Runners line up at the start line of the 5K race under the American Flag on July 27. // Photo by Mia Amis
By Mia Amis
On July 27 at 8 a.m., people began lining up to register and check in for the Ferndale Old Settler’s 2019 L.E.F.T. 5 kilometer race and 2 mile walk.
The 5 kilometer community run is an event held annually since the Tunnel to Towers Foundation was established. This foundation was created to honor the life of firefighter Stephen Siller, who sacrificed himself to save others on Sept. 11, 2001, in addition to current military according to its website.
The Tunnel to Towers Foundation got its name from the route that Siller ran in order to get to the collapsing towers, as explained on the website
The Ferndale Police Association, which was formed in 2014, help organize this event every year since 2011, as stated by its website.
“Anything we can do to keep helping this community,” Kevin Turner, the Ferndale police chief, said. “It’s good community involvement.”
This year, the run was coupled with the Ferndale Old Settler’s Association’s event Pioneer Days.
“This is [also] the first year it’s been timed… so, it’s very exciting for us,” Kim Martin, the coordinator of the event, said.
According to Turner, they were expecting about 20,000 people to show up for Pioneer Days.
The Picnic at Pioneer Park, also known as Pioneer Days, has been a tradition in Whatcom County for over a century, according to its website. Its purpose is to celebrate the history of the area and the people who call it home.
In addition to Pioneer Days, the Ferndale Heritage Society volunteers open the park’s historic cabins for public viewing, as stated by its website.
The whole weekend was filled with live music, including a performance from Chris Anderson, a musician from Eatonville.
All of these events come together to form the Old Settlers Weekend which runs from July 26 to July 28. This is the 124th year the Old Settlers Weekend has run and is the longest continually running annual picnic in the state of Washington.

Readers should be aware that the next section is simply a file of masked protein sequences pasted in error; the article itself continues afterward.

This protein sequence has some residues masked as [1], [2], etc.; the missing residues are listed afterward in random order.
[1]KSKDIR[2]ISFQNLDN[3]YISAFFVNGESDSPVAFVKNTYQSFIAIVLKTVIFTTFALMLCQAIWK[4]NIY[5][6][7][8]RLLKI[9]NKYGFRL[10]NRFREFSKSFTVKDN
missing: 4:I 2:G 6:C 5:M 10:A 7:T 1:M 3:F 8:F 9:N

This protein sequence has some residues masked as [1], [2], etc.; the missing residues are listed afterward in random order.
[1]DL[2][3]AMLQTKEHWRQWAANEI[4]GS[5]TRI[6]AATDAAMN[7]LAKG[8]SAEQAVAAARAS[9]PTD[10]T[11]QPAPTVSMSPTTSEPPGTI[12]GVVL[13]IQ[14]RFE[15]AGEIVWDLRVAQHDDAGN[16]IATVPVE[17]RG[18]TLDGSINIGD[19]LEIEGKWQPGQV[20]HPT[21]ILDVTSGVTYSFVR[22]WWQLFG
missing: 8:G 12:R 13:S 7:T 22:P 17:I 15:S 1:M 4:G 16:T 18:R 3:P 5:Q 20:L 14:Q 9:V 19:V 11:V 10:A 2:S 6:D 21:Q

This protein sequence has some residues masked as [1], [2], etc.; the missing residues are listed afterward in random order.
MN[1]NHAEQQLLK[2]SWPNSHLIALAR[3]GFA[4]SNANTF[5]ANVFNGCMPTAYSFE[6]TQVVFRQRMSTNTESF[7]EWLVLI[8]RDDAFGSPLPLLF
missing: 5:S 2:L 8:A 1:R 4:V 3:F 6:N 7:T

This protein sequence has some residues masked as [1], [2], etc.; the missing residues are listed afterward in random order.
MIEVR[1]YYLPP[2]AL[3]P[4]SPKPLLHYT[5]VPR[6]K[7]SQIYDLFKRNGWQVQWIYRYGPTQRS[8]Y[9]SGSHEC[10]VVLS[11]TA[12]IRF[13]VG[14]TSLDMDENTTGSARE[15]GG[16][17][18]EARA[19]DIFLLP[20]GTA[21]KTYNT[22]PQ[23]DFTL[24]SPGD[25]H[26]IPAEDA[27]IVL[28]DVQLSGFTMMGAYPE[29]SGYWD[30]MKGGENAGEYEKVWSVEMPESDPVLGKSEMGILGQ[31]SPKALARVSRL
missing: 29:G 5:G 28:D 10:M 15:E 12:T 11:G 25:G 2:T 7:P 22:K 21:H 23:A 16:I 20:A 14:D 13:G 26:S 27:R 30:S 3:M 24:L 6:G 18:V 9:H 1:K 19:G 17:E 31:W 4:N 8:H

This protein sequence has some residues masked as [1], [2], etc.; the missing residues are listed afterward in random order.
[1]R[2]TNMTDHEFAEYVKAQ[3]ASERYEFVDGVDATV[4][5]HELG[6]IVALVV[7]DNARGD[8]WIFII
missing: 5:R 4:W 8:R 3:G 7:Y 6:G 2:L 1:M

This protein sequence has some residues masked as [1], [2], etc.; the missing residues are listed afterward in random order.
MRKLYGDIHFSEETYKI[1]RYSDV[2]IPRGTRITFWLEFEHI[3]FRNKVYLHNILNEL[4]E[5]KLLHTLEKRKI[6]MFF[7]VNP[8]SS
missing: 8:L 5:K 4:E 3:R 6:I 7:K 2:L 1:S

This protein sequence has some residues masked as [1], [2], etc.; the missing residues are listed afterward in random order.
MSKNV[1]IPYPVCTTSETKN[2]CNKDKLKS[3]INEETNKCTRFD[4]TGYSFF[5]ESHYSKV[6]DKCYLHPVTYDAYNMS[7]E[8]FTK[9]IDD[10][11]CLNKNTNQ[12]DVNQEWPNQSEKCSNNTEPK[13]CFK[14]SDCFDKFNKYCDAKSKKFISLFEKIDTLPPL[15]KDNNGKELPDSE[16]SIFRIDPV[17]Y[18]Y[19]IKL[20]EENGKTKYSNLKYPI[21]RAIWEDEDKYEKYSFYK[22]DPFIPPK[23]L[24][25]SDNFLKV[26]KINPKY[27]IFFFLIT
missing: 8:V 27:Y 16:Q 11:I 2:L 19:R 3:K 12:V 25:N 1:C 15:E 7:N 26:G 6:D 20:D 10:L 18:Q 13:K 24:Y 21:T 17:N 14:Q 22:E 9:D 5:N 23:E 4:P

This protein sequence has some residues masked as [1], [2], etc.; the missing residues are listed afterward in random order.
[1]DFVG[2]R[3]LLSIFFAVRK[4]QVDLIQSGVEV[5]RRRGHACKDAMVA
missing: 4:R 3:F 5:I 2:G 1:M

Parked in a field, adjacent to the running route, was a large, black, armored police rescue and response vehicle. The two back doors were swung open and kids were crawling inside to check out the interior of the vehicle, with supervision.
The police department brings out the vehicle as an attraction, Turner said. The kids love to climb in and see what’s going on in there.
The run began at 9 a.m. with the walk starting five minutes later.
According to Mark Blake, the timer of the event, there were 106 people registered for running and approximately 50 people walking. Only those running the 5 kilometers were timed.
The fastest time was 19 minutes and 11 seconds from Alma McMurtry, Blake said.
The event featured multiple booths complete with local food and craft vendors, a car show and the Old Settler’s Grand Parade which started at 11 a.m., and was the second parade of the weekend, the first being the Junior Parade on July 26.
The parade began at Washington Street and Golden Eagle Drive in Ferndale. After about one-eighth of a mile, the parade ended at Pioneer Park, where the other festivities were taking place.
“Lots of patients mentioned [the event],” Alyssa Franzen, manager of the Ferndale Capstone branch, said. “We are providing pre- and post-race stretching [for the runners and walkers].”
Franzen also mentioned that they were there in case any injuries occurred while on the route, as many of them have trained as physical therapists for almost ten years.
This is a chance to “give back to the community,” Franzen said. “We love to help out.”
At the registration and check-in area, they had bottles of water and Gatorade set out for after the race, along with apples and bananas.
The main event is a fundraiser, Martin said. It’s needed for different youth organizations, including the Ferndale Boys and Girls Club, Matt Herzog Foundation and Chief for a Day.
“We’re getting more and more volunteers every year,” Martin said.
According to Martin, there are about 120 more people participating in the race and walk this year than last.
WECU had checkpoints stationed throughout the walking and running route to cheer people on, Martin said.
As the runners came to the end of the route, which was also the starting point, the volunteers and sponsors nearby cheered them on. The crowd got bigger as each one encouraged the next to join them across the finish line.